4 Tips for Running Errands in a More Eco-Friendly Manner

We all have our long list of errands that include the post office, grocery store, pharmacy or the bank, to name a few. Driving around town, purchasing packaged items and buying from big box stores could have a significant impact on the environment. Here are four tips to run your errands in a more eco-friendly way.

Eco-Friendly Transportation

When re-evaluating how you run your errands, choosing an eco-friendly mode of transportation will have the biggest impact on reducing your environmental footprint. Walking to your local grocery store or biking to the nearby pharmacy will have the least impact. However, errands usually require you to travel beyond a 2-mile radius and a vehicle is often necessary.

Hybrid family vehicles, like the 2017 Chrysler Pacifica, allow you to go weeks without needing to refuel as long as you charge your Pacifica at home, emitting fewer carbon emissions and decreasing overall reliance on fossil fuels. Once you have your eco-friendly transportation, optimize your errand route to efficiently check tasks off your list while driving the least amount of miles.

Reusable Bags and Containers

If you live in California, the plastic bag ban has made bringing your own reusable bag when shopping second nature. However, an official ban isn’t required to motivate you to bring your own cloth, recycled thick plastic or natural fiber made reusable shopping bags. Take it one step further with reusable mesh produce bags for fruits and vegetables that avoid disposable plastic bags at the grocery store.

Avoid Excess Packaging

Excess plastic, paper and Styrofoam packaging is used to protect perishable and non-perishable items from damage during travel. Not only does packaging generate tons of waste that is discarded as litter, it drains natural resources such as water and oil, requires loads of energy and generates excess greenhouse gas emissions. Buying in bulk and purchasing local, are the most efficient ways to avoid packaging. Instead of purchasing rice, granola, nuts or any other dry perishables in pre-packaged plastic bags or boxes, bring your own reusable bag or container and load up from the bulk section of your local grocery store or farmer’s market. At times, it’s near impossible to avoid packaged items, so consider reaching for the recyclable or biodegradable packaging and avoid Styrofoam at all costs.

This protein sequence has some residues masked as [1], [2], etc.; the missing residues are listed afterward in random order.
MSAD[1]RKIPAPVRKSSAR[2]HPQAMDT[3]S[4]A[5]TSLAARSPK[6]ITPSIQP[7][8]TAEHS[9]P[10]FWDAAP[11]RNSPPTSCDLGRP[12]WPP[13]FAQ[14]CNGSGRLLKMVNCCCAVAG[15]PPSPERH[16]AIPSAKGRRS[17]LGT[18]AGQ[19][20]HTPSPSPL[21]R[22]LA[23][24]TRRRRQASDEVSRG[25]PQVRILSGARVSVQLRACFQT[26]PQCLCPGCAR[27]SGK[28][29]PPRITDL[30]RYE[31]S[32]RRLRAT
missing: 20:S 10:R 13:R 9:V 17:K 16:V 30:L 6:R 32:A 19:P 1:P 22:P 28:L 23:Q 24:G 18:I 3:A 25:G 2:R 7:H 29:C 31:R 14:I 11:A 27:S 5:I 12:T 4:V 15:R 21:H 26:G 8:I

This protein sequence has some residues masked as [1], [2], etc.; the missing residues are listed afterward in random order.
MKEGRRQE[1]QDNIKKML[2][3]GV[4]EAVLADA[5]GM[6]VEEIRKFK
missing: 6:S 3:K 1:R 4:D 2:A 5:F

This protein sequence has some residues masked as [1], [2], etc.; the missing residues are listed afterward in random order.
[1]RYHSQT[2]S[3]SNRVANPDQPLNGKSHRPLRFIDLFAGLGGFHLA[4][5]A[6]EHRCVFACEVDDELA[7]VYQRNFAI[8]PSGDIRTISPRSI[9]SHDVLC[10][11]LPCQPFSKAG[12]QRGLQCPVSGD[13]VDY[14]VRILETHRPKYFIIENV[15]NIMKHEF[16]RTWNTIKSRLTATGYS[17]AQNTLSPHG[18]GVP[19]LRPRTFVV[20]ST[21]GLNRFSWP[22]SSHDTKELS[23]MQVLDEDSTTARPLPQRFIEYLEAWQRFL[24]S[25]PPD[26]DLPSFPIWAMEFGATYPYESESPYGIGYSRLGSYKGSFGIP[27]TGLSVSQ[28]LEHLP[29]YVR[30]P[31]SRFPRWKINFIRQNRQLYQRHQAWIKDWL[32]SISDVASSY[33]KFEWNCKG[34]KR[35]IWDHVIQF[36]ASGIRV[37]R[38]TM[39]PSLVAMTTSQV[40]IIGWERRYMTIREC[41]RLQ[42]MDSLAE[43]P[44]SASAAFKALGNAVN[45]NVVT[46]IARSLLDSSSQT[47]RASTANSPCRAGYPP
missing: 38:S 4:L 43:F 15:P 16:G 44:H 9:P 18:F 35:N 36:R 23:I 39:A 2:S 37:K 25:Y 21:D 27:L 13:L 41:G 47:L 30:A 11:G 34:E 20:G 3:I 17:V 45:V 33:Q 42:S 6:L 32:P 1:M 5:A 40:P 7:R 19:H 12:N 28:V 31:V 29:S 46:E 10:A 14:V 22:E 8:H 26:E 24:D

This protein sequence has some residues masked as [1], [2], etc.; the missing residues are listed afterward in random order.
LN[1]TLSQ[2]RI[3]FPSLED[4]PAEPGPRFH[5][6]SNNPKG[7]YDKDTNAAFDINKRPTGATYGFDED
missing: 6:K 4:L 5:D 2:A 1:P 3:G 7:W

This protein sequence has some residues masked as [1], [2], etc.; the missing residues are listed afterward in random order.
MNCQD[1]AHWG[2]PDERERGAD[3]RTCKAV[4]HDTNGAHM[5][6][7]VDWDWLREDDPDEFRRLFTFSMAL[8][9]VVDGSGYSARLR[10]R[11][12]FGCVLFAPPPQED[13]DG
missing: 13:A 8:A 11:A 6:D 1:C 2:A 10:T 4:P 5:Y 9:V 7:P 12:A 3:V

Buy Local When Possible

Not only does buying local invest in your region’s future, support neighborhood groups and non-profits and strengthen the economic base of your community, it also reduces your environmental impact. Locally owned businesses are more likely to purchase their goods from nearby producers, requiring less transportation, less energy keeping goods cold or frozen and potentially less packaging due to a shorter trip. According to an infographic by the Huffington Post, the U.S. transports and ships $2.2 trillion worth of products from over 150 countries per year using 11 billion gallons of fuel and emitting 1 billion metric tons of carbon dioxide. Buying local supports a significantly more sustainable system from production to transportation. When grocery shopping, consider your local farmer’s market or choosing local products at the grocery store to support local farmers who tend to work hard to preserve their farm and open spaces and natural habitats surrounding them. Local farmers also tend to be better stewards of the land and take pride in their product, meaning you’ll be getting the best produce out there.

Thanks to Carol Trehearn

Speak Your Mind

*

Copyright 2014 @ A Celebration of Women™ The World Hub for Women Leaders That Care